The Student


He called me “Doc”; he was young, beautiful, good-humored, and bright.  He sat in the back of the class room and delighted in challenging me–eyes twinkling, laughing when his challenges were countered, a bit comically nonplussed for a few minutes, then trying again.  He came by the classroom at end of day to borrow my books and return others, to talk about the novels–Steinbeck, Tolstoy, Austen, Bronte–and to try more challenges.  Laughing as they were met again, he would toss a wry comment over his shoulder, and trot off after a promise to return with the books, his ideas after he read them, and another challenge. He was the student who chose to test himself (and me) in serious discussions and hilarious banter that delighted us both and made me a better teacher.

Eventually, I moved on to another teaching position, and he wrote that he felt lost without his teacher to tease and talk with. But moving on is both natural and required as we set our students free to explore and discover on their own.  We hope we gave them a few  tools and helped build their confidence to take on the world.  But years later, as a college senior, he suddenly appeared again, this time in my office.  Laughing, hugging, and asking for more books, he was a revelation: the student who not only remembered but also cherished those years of sharing laughter and books. We talked again for hours, and I felt touched because it is rare that a student who moves on comes back to touch base with the teacher who was there when he was younger, testing himself, and beginning to set out on his own life.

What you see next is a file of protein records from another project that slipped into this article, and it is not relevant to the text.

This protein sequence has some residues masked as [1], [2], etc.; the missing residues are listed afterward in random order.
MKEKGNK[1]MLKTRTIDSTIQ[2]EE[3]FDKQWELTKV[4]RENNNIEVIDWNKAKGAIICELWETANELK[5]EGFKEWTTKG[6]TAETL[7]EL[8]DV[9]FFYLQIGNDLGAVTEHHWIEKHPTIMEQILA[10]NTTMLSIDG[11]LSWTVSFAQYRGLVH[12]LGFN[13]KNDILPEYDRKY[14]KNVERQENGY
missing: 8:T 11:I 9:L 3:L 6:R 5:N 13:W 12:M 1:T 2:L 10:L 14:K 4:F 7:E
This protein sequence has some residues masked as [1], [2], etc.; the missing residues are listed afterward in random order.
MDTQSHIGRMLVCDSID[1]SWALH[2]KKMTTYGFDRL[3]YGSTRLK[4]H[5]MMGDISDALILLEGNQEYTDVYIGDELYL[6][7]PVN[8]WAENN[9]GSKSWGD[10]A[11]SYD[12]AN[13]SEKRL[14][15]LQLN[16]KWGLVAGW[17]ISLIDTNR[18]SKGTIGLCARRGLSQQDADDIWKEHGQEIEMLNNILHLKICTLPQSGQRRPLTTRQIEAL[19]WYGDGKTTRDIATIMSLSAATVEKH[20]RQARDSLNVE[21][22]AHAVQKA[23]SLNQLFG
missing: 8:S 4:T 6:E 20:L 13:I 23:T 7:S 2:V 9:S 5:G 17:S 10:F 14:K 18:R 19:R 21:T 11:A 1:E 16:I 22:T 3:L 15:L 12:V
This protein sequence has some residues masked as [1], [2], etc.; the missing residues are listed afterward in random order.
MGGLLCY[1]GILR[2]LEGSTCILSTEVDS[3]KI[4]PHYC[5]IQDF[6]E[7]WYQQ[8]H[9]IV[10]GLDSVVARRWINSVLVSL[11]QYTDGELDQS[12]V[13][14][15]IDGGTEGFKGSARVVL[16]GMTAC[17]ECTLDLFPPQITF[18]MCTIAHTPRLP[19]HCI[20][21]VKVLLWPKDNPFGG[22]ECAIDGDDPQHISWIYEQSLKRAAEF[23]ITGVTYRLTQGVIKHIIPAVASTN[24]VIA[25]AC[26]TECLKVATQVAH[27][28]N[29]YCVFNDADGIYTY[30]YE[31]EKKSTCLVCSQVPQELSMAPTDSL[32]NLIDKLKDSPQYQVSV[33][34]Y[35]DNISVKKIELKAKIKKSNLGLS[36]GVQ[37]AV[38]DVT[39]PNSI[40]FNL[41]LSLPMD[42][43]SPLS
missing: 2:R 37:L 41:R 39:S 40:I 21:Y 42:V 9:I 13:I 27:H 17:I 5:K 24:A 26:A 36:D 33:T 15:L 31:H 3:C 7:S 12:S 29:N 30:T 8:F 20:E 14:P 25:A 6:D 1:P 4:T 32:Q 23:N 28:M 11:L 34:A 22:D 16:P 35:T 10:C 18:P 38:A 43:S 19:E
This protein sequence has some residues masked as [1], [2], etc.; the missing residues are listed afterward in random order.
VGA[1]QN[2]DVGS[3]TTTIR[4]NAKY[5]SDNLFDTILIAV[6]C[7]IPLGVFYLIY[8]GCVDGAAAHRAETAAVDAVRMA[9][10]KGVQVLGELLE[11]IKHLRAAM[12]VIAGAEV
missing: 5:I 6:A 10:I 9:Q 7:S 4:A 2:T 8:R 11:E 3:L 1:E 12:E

I have not seen that student since–he had a life, family, and career to build.  But as I reflect on my teaching career–now on a retirement path–I think about the thousands I have taught, and the dozens who became friends, hoping I made a small difference in their lives because they gave so much to mine. This bright, laughing young man was the one I had the most responsibility for, who had the most trust in me, and who gave so much more back than he could have known.

It is true that teachers touch the future through their students, but students also touch teachers’ lives and are remembered for years after they have disappeared into their own lives. We remember them as they were: beautiful, smart, funny, challenging–on the thresholds of newly-minted adulthood and so precious. They become metaphors for all we do in the classroom and beyond: the truth about teaching that flows both directions between teacher and student. It is all about the students and the sacred relationships between students and teachers.

Now I approach the end of my career, as this forever young student still twinkles, challenges, and laughs from the back of the class room.  I am grateful for and blessed by this memory and those of other students whom I have also loved, miss, and remember. They are the inspiration and the sound track of my life.

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